Why do I need an RTOS?
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During this technical session we will explore the reasons why or why not to chose an RTOS, and see some trends in the industry that give the RTOS new life.
For the past several decades embedded systems with some complexity always relied on an RTOS to get the job done. However, during this time, there have been advancements in compute technology that have increased the system complexity as well as decreased the cost for memory. Software solutions have seen the creation and advancement of open source OS solutions like Linux or Android. But are they the panacea that some make them out to be.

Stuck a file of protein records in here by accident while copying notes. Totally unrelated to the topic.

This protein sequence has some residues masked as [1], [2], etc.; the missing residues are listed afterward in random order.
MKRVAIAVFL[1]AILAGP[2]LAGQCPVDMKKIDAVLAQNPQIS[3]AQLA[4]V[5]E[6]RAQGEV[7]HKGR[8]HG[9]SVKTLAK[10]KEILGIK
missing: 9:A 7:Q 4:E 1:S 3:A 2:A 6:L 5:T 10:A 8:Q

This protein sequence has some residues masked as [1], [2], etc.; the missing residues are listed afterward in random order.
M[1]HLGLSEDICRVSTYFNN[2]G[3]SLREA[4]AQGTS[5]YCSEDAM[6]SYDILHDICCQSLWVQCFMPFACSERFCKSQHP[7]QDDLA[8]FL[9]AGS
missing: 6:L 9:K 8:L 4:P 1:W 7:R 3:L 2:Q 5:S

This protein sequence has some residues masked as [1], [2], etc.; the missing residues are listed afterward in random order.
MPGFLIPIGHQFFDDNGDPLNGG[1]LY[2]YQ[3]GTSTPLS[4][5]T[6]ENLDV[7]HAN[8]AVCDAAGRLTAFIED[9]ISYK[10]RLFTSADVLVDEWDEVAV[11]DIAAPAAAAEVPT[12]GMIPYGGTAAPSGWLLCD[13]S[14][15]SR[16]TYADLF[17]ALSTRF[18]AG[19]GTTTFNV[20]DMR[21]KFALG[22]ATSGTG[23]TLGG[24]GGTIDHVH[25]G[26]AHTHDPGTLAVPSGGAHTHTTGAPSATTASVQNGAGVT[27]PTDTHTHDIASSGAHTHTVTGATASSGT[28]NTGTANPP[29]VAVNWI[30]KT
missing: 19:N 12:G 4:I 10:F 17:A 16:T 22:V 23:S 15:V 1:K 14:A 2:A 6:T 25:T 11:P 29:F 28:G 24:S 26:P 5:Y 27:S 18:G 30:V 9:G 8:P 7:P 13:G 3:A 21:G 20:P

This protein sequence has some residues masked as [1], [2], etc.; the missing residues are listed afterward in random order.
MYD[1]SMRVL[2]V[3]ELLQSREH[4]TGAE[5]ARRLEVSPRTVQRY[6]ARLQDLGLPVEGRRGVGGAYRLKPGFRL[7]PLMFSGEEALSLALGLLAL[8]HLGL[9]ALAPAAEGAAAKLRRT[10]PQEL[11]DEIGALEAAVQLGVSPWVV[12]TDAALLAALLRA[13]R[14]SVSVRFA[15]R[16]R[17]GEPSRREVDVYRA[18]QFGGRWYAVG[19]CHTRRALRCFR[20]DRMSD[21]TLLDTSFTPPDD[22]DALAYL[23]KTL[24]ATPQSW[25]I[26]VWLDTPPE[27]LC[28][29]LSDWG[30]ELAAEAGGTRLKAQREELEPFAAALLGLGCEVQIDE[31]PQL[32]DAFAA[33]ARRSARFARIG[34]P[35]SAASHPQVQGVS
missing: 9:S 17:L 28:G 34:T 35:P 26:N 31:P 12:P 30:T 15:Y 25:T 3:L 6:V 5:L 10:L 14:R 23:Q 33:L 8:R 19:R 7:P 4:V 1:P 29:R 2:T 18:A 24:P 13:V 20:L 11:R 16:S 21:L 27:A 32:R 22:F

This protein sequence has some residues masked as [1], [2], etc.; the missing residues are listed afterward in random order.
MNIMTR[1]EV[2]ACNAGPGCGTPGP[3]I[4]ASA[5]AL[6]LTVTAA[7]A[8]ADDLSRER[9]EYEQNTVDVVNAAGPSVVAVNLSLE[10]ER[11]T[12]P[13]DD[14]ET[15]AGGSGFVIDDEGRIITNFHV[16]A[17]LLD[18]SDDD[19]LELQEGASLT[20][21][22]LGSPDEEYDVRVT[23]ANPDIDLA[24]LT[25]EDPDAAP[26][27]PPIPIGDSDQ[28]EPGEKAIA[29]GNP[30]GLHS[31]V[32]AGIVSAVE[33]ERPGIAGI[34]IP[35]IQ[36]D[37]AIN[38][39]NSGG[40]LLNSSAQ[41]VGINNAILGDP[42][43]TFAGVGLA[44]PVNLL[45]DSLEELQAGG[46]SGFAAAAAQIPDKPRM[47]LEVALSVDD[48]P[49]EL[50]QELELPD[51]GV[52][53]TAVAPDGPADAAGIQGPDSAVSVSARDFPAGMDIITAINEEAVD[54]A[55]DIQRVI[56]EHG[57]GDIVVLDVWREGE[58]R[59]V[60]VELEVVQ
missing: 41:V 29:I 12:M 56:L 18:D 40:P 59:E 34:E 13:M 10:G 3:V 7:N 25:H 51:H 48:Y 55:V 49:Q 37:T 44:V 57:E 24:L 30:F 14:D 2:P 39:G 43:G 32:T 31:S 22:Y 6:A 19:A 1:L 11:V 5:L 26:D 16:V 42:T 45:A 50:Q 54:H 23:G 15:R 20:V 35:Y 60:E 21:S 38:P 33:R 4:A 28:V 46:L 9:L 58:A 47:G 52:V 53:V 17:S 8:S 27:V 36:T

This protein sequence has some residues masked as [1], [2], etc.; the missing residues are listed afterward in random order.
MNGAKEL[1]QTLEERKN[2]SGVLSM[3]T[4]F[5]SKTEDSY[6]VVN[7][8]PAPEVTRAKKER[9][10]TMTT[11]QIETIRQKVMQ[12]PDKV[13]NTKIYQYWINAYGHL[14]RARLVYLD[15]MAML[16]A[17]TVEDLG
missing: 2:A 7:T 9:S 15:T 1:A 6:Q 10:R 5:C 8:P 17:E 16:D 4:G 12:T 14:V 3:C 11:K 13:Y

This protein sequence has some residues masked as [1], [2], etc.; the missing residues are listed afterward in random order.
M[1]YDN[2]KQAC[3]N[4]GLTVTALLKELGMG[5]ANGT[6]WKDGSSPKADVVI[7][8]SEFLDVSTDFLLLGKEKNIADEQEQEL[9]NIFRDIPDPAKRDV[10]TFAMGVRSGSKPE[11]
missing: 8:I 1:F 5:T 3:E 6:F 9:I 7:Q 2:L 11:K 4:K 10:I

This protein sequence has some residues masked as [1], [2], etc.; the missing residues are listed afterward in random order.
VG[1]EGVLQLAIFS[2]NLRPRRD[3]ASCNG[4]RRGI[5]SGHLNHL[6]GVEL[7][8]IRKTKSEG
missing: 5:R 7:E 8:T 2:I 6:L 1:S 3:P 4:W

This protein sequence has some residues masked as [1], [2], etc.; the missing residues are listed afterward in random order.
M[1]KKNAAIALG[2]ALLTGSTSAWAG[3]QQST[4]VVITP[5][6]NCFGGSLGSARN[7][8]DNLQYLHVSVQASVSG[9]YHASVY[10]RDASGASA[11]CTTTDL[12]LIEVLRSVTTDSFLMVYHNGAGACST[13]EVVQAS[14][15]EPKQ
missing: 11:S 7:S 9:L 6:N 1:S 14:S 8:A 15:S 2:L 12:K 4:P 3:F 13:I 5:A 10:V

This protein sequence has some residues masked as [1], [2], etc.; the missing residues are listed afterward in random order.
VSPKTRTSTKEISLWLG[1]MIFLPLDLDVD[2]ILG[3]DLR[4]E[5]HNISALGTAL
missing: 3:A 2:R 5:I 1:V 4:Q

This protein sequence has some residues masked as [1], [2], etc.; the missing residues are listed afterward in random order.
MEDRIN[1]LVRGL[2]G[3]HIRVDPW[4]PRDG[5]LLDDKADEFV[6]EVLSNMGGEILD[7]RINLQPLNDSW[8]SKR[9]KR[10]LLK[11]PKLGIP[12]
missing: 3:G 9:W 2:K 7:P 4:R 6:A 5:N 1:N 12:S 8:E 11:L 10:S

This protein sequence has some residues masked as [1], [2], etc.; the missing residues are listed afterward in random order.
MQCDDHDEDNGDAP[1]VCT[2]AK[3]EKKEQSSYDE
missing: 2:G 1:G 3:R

RTOS's are known for several things: Small, Deterministic, Fast Boot and Certifiable. While some applications are easily adapted to Android or Linux there are some that need the capabilities of an RTOS.
What You Will Learn
- Key differences between an RTOS and open source solutions like
- Linux and Android
- Where an RTOS is the right choice
- What are some new trends in RTOS development
Anyone who is considering using an OS in their next design, but aren't sure if an RTOS is the right choice for their project
Stephen Olsen has over 20 years of embedded software experience. Having spent the past 11 years at Mentor Graphics, Stephen has been involved in consulting, embedded software and intellectual property. He is currently in Mentor Graphics’ Embedded Systems Division as an Operating Systems Architect. During his tenure at Mentor, he co-chaired the VSIA’s Hardware dependent Software (HdS) design working group. He has also authored several papers on system design including "How to choose a CPU for your SoC design." Stephen holds a BS in Physics from Humboldt State University in California